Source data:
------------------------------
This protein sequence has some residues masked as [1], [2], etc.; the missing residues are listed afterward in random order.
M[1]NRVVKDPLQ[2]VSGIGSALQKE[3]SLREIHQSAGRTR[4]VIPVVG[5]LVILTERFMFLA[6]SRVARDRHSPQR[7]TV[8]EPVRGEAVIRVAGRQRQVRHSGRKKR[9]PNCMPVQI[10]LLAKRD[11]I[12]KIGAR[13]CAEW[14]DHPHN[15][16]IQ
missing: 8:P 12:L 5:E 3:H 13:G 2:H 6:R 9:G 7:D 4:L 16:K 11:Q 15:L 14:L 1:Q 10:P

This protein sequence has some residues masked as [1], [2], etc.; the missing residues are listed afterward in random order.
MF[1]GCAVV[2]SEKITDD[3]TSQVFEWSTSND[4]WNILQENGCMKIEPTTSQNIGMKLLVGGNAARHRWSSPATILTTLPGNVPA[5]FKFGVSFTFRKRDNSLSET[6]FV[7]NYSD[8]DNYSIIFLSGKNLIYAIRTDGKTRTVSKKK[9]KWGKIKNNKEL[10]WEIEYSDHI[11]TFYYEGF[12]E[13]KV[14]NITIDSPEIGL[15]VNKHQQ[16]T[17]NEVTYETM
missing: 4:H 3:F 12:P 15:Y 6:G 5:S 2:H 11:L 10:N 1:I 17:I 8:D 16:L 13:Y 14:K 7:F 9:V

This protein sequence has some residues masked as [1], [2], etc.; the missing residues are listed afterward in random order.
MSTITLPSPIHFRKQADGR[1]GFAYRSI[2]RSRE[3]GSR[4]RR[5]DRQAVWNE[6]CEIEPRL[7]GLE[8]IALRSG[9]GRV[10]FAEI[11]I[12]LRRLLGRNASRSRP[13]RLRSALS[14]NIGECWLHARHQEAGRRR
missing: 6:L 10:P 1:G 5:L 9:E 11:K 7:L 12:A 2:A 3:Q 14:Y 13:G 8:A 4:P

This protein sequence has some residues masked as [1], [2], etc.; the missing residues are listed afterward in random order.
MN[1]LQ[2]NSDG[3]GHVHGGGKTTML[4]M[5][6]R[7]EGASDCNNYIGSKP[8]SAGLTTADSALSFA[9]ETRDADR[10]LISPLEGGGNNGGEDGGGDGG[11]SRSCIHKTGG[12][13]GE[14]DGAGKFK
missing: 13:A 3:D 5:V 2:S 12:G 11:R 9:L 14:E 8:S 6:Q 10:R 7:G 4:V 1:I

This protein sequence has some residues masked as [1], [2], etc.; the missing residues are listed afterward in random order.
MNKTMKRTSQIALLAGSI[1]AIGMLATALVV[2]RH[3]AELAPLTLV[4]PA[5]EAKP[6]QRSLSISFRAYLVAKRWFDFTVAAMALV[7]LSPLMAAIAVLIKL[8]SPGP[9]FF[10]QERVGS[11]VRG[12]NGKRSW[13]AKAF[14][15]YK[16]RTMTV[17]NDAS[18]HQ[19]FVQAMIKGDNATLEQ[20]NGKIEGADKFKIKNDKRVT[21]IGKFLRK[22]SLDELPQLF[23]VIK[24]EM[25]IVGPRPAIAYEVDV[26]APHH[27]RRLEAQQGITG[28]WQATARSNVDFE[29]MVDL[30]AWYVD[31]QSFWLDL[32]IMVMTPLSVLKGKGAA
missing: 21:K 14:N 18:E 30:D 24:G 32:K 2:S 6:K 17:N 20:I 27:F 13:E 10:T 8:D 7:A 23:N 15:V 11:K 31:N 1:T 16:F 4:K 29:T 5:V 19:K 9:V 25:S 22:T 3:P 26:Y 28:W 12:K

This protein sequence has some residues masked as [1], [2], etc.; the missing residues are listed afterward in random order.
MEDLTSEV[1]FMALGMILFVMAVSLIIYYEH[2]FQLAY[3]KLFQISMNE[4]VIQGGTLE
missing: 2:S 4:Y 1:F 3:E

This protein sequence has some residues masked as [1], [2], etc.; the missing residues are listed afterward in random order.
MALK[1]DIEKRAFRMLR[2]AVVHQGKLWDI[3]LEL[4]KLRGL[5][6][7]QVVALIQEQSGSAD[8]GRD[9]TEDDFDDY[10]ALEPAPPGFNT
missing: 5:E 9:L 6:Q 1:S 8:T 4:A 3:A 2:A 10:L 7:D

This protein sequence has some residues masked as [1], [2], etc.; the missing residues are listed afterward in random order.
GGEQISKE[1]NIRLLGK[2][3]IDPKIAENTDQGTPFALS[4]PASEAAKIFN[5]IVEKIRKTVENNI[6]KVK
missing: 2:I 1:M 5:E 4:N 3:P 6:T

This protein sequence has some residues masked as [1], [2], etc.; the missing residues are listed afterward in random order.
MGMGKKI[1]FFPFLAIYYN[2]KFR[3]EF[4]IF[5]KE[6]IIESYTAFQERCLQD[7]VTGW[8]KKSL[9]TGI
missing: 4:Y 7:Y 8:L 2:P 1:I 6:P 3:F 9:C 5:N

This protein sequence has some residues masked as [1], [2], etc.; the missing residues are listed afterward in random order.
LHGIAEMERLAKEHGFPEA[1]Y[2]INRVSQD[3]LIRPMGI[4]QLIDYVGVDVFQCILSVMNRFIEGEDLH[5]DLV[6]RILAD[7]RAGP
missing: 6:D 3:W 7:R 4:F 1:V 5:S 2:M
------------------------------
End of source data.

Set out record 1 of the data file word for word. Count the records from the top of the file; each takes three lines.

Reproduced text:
This protein sequence has some residues masked as [1], [2], etc.; the missing residues are listed afterward in random order.
M[1]NRVVKDPLQ[2]VSGIGSALQKE[3]SLREIHQSAGRTR[4]VIPVVG[5]LVILTERFMFLA[6]SRVARDRHSPQR[7]TV[8]EPVRGEAVIRVAGRQRQVRHSGRKKR[9]PNCMPVQI[10]LLAKRD[11]I[12]KIGAR[13]CAEW[14]DHPHN[15][16]IQ
missing: 8:P 12:L 5:E 3:H 13:G 2:H 6:R 9:G 7:D 4:L 16:K 11:Q 15:L 14:L 1:Q 10:P